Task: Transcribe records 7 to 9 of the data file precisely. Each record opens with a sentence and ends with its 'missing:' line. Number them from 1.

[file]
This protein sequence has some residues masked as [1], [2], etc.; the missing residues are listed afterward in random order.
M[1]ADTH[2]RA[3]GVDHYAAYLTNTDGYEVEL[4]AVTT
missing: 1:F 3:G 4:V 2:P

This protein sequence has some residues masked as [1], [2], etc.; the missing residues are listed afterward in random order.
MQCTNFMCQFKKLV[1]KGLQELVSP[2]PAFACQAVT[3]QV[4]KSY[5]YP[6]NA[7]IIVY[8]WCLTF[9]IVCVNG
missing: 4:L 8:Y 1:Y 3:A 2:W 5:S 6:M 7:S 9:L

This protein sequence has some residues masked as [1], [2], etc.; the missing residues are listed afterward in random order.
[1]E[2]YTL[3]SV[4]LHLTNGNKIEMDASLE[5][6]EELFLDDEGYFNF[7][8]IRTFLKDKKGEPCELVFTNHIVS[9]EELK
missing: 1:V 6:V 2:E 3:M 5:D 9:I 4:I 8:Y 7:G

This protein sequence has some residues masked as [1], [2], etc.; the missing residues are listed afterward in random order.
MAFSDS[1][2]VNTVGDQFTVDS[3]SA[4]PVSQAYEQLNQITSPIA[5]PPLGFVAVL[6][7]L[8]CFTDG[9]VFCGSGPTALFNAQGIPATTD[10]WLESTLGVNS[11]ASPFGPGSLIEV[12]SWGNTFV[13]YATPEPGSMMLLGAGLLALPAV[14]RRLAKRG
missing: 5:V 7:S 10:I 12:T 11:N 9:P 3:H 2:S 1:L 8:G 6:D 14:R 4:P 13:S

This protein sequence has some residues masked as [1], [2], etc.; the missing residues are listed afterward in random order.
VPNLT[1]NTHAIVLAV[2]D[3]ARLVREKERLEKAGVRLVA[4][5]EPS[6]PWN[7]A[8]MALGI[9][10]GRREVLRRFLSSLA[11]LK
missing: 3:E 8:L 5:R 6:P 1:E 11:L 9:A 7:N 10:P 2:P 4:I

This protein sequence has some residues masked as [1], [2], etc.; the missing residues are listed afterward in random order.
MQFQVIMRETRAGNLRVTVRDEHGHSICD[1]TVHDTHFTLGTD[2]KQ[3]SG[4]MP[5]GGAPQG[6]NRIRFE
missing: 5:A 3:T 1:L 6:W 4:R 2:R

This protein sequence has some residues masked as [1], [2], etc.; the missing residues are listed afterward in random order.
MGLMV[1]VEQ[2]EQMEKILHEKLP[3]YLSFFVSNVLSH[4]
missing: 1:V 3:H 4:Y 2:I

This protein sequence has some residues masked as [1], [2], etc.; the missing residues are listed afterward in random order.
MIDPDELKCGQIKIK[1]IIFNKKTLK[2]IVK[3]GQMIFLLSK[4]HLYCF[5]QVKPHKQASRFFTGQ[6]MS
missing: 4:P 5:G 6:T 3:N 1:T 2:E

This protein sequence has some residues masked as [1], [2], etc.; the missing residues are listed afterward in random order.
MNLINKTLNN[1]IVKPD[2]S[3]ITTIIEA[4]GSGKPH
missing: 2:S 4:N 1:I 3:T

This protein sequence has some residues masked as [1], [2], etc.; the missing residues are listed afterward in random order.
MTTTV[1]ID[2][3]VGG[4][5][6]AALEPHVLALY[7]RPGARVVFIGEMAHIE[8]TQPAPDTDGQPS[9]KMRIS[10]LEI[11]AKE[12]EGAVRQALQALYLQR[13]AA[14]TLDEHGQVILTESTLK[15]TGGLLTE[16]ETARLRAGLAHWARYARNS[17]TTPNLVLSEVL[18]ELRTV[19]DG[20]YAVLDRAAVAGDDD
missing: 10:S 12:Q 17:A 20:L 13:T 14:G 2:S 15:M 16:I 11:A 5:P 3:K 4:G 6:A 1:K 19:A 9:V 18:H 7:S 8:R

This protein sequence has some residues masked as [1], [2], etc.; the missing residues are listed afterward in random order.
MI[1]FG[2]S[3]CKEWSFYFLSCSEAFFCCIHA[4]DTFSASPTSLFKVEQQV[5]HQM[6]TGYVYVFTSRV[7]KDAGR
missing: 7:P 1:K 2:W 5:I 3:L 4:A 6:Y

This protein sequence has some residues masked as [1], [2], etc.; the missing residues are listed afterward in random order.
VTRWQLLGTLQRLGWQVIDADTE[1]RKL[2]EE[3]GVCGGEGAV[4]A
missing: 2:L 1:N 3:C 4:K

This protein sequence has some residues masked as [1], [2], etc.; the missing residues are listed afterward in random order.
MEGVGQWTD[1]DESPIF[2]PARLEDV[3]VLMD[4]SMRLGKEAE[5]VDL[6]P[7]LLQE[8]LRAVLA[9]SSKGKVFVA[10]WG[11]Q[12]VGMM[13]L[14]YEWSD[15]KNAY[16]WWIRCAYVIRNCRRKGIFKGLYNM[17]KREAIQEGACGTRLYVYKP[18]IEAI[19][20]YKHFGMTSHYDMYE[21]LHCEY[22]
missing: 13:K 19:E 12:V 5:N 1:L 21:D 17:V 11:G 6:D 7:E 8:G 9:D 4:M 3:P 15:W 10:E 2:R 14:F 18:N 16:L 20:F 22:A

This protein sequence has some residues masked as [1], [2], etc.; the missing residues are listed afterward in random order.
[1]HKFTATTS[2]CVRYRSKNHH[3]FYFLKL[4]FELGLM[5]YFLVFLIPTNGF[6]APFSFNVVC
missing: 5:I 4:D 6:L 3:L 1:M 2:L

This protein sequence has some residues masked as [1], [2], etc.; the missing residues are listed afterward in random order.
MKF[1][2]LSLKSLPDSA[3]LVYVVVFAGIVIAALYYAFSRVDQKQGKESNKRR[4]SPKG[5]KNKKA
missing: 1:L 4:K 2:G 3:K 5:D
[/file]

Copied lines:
This protein sequence has some residues masked as [1], [2], etc.; the missing residues are listed afterward in random order.
MGLMV[1]VEQ[2]EQMEKILHEKLP[3]YLSFFVSNVLSH[4]
missing: 1:V 3:H 4:Y 2:I

This protein sequence has some residues masked as [1], [2], etc.; the missing residues are listed afterward in random order.
MIDPDELKCGQIKIK[1]IIFNKKTLK[2]IVK[3]GQMIFLLSK[4]HLYCF[5]QVKPHKQASRFFTGQ[6]MS
missing: 4:P 5:G 6:T 3:N 1:T 2:E

This protein sequence has some residues masked as [1], [2], etc.; the missing residues are listed afterward in random order.
MNLINKTLNN[1]IVKPD[2]S[3]ITTIIEA[4]GSGKPH
missing: 2:S 4:N 1:I 3:T